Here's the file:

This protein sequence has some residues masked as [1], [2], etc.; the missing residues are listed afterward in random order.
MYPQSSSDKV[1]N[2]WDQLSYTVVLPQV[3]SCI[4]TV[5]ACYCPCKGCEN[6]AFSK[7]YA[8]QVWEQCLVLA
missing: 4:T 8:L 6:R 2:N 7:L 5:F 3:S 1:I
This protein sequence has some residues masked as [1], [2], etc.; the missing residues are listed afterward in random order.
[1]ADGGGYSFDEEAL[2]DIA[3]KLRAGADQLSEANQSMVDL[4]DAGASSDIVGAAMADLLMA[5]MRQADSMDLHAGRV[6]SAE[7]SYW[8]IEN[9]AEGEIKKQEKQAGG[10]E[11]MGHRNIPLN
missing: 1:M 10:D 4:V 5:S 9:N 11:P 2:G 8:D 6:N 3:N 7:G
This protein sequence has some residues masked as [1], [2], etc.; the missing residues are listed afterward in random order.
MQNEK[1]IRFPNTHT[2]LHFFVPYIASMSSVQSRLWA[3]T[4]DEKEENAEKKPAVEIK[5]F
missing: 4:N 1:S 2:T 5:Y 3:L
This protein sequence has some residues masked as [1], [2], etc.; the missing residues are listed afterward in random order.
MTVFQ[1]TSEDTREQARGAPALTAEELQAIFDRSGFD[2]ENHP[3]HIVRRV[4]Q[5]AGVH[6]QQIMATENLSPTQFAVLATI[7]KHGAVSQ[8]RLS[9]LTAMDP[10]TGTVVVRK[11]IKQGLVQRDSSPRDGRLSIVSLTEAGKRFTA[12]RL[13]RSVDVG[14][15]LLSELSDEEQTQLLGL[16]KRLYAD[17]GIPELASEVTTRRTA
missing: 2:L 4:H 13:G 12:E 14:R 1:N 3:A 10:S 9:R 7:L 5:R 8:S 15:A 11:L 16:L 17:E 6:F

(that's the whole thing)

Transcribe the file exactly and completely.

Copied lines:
This protein sequence has some residues masked as [1], [2], etc.; the missing residues are listed afterward in random order.
MYPQSSSDKV[1]N[2]WDQLSYTVVLPQV[3]SCI[4]TV[5]ACYCPCKGCEN[6]AFSK[7]YA[8]QVWEQCLVLA
missing: 4:T 8:L 6:R 2:N 7:L 5:F 3:S 1:I
This protein sequence has some residues masked as [1], [2], etc.; the missing residues are listed afterward in random order.
[1]ADGGGYSFDEEAL[2]DIA[3]KLRAGADQLSEANQSMVDL[4]DAGASSDIVGAAMADLLMA[5]MRQADSMDLHAGRV[6]SAE[7]SYW[8]IEN[9]AEGEIKKQEKQAGG[10]E[11]MGHRNIPLN
missing: 1:M 10:D 4:V 5:S 9:N 11:P 2:G 8:D 6:N 3:N 7:G
This protein sequence has some residues masked as [1], [2], etc.; the missing residues are listed afterward in random order.
MQNEK[1]IRFPNTHT[2]LHFFVPYIASMSSVQSRLWA[3]T[4]DEKEENAEKKPAVEIK[5]F
missing: 4:N 1:S 2:T 5:Y 3:L
This protein sequence has some residues masked as [1], [2], etc.; the missing residues are listed afterward in random order.
MTVFQ[1]TSEDTREQARGAPALTAEELQAIFDRSGFD[2]ENHP[3]HIVRRV[4]Q[5]AGVH[6]QQIMATENLSPTQFAVLATI[7]KHGAVSQ[8]RLS[9]LTAMDP[10]TGTVVVRK[11]IKQGLVQRDSSPRDGRLSIVSLTEAGKRFTA[12]RL[13]RSVDVG[14][15]LLSELSDEEQTQLLGL[16]KRLYAD[17]GIPELASEVTTRRTA
missing: 2:L 4:H 13:G 12:E 14:R 1:N 3:A 10:S 9:R 7:L 5:R 8:S 15:A 11:L 16:L 17:E 6:F